A central thread that runs through the whole of Scripture that both Christendom and Judaism try to hide, minimize, or ignore is polygyny. So, to expose that thread and demonstrate how very central the subject is, let’s take a gander at it by considering various angles.
- Hebrews 11 names many of the following as ‘men approved by God’…
- Abraham had at least two concubines besides Sarah. (Genesis 25:6)
- Jacob had four wives, therefore, all who are descended from or grafted into Israel have a father who is polygynous.
- Moses married the Zipporah and the Cushite woman. The latter incurred Miriam’s displeasure and we see God’s response…. (Numbers 12)
- Caleb, Joshua’s righteous companion who entered the land, had …wives.
- Gideon had 70 sons, plus. (Judges 8:30-31)
- Elkanah, father of Samuel, had two wives.
- David, man after God’s own heart, had eight wives and ten concubines (1 Chronicles 3:1-9).
- Solomon, greatest king of Israel.
- Joash was given two wives by the High Priest and ‘did what was right in the sight of the Lord…’ (2 Chronicles 24:2-3, 15-16)
- Oh, God, by His own Word testifies to (allegorically) having two brides. (Ezekiel 23:2, 4; Jeremiah 3:8; 31:32)
Authors of Scripture:
- Moses wrote the five books of Torah
- David wrote many Psalms
- Solomon wrote Proverbs, Song of Solomon, and Ecclesiastes
- Others very likely…
- Samuel, son of a polygynous marriage (I Samuel 1)
- Likely, others…
Significant story lines:
- Nation of Israel descended from Jacob’s four women
- Yeshua, son of David, is descended from Bathsheba, David’s seventh (or, eighth) wife. (1 Chronicles 3:5 and Luke 3:31)
- Two houses of Judah and Joseph descended from Leah and Rachel, sister wives.
- God divorced the house of Israel but not the house of Judah and, He plans to redeem and restore them! (Jeremiah 3, Ezekiel 37 and hundreds of individual prophecies.)
In truth, I think Scripture only paints the tip of the iceberg. I honestly think many, many stories and characters involve polygyny though it is not directly mentioned in Scripture. Consider, David was the younger disliked and ruddy brother that was ignored and minimized. I would bet my farm he was the son of a second wife, but I can neither prove nor disprove…. same for Mary, mother of Yeshua. I’d bet my farm she was a second wife for Joseph, maybe even taken out of obligation…. Scripture doesn’t tell us that, but the underlying details have certain ‘marks’ that seem to point in that direction.. Ruth is another example. I can’t prove it definitively, but everything in that story indicates Boaz was a married man who had ‘maidens.’ There are many more such places that Scripture drops bread crumbs pointing to a highly polygynous storyline.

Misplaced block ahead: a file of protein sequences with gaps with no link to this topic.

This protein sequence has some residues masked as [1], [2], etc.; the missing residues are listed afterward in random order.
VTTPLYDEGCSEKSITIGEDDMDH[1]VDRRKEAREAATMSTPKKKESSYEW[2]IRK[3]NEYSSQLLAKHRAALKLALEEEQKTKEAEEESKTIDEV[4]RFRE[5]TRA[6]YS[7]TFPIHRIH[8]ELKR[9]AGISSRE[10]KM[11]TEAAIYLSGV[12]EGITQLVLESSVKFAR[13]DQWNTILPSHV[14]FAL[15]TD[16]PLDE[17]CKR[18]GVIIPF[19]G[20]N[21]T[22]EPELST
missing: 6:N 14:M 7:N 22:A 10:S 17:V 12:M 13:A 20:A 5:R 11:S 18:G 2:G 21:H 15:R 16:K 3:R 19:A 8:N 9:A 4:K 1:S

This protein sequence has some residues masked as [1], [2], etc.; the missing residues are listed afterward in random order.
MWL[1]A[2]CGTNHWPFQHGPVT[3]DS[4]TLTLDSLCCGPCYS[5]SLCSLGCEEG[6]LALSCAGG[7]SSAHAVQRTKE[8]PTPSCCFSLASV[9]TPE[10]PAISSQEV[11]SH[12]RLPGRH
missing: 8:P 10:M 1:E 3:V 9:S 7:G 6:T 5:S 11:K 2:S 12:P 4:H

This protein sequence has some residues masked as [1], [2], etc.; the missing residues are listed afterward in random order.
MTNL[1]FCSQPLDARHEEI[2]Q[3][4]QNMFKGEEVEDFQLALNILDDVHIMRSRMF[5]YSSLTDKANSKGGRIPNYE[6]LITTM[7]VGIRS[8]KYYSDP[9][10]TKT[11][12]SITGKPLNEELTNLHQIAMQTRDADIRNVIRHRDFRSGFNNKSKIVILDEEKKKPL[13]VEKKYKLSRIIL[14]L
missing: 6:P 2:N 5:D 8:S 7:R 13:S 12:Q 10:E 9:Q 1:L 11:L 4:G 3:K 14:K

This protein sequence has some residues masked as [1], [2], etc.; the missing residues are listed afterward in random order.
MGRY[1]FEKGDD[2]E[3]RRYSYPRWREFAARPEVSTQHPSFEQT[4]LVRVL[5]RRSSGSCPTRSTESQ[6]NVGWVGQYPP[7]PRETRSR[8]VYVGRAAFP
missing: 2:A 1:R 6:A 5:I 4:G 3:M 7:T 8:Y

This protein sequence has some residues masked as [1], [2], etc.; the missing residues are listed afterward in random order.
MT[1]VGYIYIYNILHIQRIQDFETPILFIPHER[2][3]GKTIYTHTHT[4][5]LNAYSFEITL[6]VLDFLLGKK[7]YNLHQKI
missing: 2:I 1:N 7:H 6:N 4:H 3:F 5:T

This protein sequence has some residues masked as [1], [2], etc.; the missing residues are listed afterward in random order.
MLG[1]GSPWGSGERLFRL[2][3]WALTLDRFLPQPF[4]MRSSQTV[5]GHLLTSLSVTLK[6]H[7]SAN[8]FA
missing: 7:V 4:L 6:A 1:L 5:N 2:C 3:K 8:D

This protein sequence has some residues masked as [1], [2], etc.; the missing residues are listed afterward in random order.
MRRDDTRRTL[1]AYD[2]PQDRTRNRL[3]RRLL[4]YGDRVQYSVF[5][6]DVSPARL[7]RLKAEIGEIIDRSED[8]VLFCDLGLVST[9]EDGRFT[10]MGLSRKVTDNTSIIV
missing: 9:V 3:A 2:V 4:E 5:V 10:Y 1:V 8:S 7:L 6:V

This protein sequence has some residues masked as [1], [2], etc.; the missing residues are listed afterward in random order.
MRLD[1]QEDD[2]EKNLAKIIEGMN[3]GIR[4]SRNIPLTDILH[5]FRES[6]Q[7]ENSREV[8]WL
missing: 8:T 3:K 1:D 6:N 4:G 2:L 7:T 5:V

Why does this matter?
Christendom, in particular, has a very dim – if not outright condemnatory – view of polygyny, yet God does not ever speak even a single verse against it. Instead, He describes Himself as being polygynous and uses this particular family structure in multiple critical places in the formation and history of Israel as well as to produce the Messiah, son of David.
And, at the very heart of headship and patriarchy is the God ordained and instituted authority structure that images Him. By definition, the head has the authority to ‘grow/build’ his family/clan/tribe/people.
What this means is that for a healthy society and ultimately, the restoration of kol Israel, we must study and embrace God’s ways as righteous. Headship and patriarchy are key and polygyny is a necessary optional subset for every man. Period.